Pathology and the anatomical sciences form a bridge between the basic sciences and clinical medicine. Anatomical sciences provide an understanding of the structure and function of the body; pathology provides an understanding of all aspects of human disease. At the University of Missouri, Pathology and Anatomical Sciences is a single academic department encompassing all of these areas.

Faculty in the department teach and conduct research in functional anatomy, histology, cell biology, evolutionary morphology, neuroscience, pathobiology, and laboratory medicine, and practice medicine in anatomic pathology, forensic pathology, and clinical pathology (laboratory medicine).

Our web site has navigation bars on the right to view educational programs, clinical services, and research areas of interest. The divisions of the department are Anatomical Sciences (which includes integrative/functional anatomy and histology), Clinical Pathology (which includes all laboratory testing), Anatomic Pathology (which includes all biopsies and Pap smears), and Forensic Services (including the medical examiner service for Boone and Callaway counties).

If you cannot find something you need, please email or call us using the "Contact Us" button on the right, or below. If you are looking for a prior Newsletter, Grants & Awards notice, or Lab Advances issue, you can browse the Archived Notices. If you have any suggestions or comments, please send them to us by using the Contact Us tab.


Dr. Ashley Bartels, lead author of a team led by Pathology and Trauma Surgery in cooperation with Neurosurgery recently won a first place award for a clinical science paper at the Region VII Committee on Trauma, American College of Surgeons, December 2014, Kansas City, Missouri for a study on platelet inhibition in brain trauma.

Dr. Ashley Bartels, a resident in surgery, with Dr. Richard D. Hammer, Director of Hematopathology and Coagulation, and Dr. Sal Ahmad, Director of Surgical ICU, have been studying the use of Thromboelastography (TEG) in traumatic brain injury (TBI) and stroke compared to more traditional methods of coagulation monitoring such as the PFA-100.  PFA-100 is a test that looks for platelet inhibition that may result in prolonged bleeding, and has been commonly used as a replacement for the bleeding time clinically. Having experience with the use of TEG, Dr. Hammer instituted the test at UMH in 2013.

This study was instituted by an observation by Dr. Hammer that victims of trauma and brain injury that resulted in bleeding complications are frequently on antiplatelet drugs for other diseases that was identified on another test, TEG, but often not seen with the PFA-100. This information may not be known at the time of treatment in an emergency and can impact care significantly.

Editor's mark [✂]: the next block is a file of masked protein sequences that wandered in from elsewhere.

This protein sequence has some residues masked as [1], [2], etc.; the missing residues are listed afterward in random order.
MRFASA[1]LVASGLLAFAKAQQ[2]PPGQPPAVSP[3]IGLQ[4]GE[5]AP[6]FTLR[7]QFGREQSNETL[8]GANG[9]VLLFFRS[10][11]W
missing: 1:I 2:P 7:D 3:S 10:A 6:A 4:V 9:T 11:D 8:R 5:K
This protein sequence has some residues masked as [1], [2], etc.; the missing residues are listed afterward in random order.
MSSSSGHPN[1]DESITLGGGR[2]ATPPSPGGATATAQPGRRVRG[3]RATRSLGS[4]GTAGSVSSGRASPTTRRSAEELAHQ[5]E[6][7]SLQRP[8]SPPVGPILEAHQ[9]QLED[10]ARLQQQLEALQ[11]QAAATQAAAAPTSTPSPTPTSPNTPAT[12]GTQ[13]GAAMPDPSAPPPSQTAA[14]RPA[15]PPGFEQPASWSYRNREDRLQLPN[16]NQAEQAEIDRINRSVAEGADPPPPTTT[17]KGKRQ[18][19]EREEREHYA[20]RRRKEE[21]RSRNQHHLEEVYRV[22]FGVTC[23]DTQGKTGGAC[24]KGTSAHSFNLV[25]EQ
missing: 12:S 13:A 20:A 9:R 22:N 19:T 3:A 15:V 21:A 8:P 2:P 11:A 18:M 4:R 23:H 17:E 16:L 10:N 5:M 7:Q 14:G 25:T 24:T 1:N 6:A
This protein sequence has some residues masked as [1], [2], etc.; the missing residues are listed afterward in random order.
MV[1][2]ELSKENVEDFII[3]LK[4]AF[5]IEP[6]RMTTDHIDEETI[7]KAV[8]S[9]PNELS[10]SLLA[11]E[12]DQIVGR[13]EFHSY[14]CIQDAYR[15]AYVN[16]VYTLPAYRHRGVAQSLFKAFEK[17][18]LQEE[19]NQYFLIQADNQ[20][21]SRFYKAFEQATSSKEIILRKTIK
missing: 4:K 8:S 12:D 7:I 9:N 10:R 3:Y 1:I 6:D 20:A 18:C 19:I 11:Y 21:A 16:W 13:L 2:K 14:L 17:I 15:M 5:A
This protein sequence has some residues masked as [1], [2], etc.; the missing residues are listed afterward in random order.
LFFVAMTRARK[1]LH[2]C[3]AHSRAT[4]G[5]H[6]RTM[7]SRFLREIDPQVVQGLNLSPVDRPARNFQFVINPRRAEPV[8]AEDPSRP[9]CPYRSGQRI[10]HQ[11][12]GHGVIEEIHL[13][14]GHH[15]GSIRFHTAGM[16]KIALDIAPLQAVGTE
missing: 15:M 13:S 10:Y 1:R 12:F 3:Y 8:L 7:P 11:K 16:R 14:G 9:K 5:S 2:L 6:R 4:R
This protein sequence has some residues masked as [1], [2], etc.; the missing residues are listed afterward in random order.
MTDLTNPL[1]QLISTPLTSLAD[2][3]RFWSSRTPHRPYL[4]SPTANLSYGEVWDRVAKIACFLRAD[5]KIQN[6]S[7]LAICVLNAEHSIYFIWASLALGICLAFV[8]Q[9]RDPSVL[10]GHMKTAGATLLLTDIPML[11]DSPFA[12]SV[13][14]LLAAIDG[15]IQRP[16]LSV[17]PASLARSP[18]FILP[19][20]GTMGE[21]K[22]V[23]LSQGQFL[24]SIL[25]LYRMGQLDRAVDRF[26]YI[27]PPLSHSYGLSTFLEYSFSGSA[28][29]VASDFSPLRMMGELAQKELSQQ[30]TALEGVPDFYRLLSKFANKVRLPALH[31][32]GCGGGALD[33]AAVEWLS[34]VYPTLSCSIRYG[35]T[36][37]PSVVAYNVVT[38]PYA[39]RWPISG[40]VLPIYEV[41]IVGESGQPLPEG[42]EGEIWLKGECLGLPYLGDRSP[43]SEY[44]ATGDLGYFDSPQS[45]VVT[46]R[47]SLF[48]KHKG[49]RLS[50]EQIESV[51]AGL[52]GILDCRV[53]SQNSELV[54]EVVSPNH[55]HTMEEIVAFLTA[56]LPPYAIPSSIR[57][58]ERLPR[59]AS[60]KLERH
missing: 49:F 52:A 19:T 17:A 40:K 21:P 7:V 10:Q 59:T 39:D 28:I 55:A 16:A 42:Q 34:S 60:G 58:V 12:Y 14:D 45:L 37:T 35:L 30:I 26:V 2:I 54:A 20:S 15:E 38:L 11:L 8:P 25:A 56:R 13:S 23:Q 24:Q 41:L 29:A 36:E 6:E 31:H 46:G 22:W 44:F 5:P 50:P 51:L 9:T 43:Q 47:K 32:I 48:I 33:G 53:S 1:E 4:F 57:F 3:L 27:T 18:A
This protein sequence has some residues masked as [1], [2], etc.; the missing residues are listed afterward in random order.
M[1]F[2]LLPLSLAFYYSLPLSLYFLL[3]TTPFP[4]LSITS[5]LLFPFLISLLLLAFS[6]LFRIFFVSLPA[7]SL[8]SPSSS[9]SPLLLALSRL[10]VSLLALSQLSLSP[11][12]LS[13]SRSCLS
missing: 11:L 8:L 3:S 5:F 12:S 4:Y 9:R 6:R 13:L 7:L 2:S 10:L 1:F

The group studied 475 cases evaluated by PFA over a year and showed that
 PFA-100 results are an unreliable tool to assist in management of TBI and CVA patients. The test resulted in an incorrect assessment in 38% of cases.  A correct assessment of platelet inhibition would have changed neurosurgical management in 98% of those. The lack of identification also resulted in disease exacerbation in 28% of patients.

The paper won first place at the State level ACS Trauma meeting in the summer of 2014 and was selected for a podium presentation at the Regional meeting. The paper will also be published in a upcoming leading trauma journal.

The group is hoping to expand the study to look at the underlying mechanisms of platelet inhibition and brain injury.  Dr. Bartels will now present the findings at the National meeting American College of Surgeons, Committee of Trauma in Las Vegas in March 2015.

Platelet Function Assay—An Unreliable Tool for Detecting Platelet Dysfunction in Traumatic Brain Injuries
Ashley Bartels MD, Yaw Sarpong MD, Jared Coberly MD, Natalie Hughes BS, Scott Litofsky MD, Richard Hammer MD, Stephen L Barnes MD, Salman Ahmad MD


Mizzou OneHealth Biorepository can now offer tissue along with molecular and histological services.

Check out their web site
The Mizzou One Health Biorepository is a University of Missouri IRB-approved facility for storing and processing de-identified tissue specimens that are not required for diagnostic purposes and would otherwise be discarded.

Their mission is to provide high quality normal and pathologic human tissue samples and ancillary processing services for IRB-approved biomedical research projects. Their inventory currently contains over 2000 paraffin blocks and 1500 frozen tissue aliquots from over 500 benign and malignant specimens.

The vision is to collect tissue and prepare the sample for downstream analytical methods to meet the needs of biomedical researchers, all in one laboratory. After the specimen is retrieved, it is sectioned and stained for a pathologist to review.  DNA or RNA isolations can be performed on either the frozen or paraffin embedded sample and then prepared for further molecular or histological studiesFor additional information regarding specific types of tissue available, and to discuss costs of potential custom or collaborative research projects, please email or contact them through their web site.


William V. Miller, MD was appointed Vice-Chair for Laboratory Medicine and Departmental Strategic Planning. His significant experience in program development and laboratory administration will be increasingly valuable for future initiatives. He will be responsible for faculty affairs in laboratory medicine, outreach development and strategic planning.




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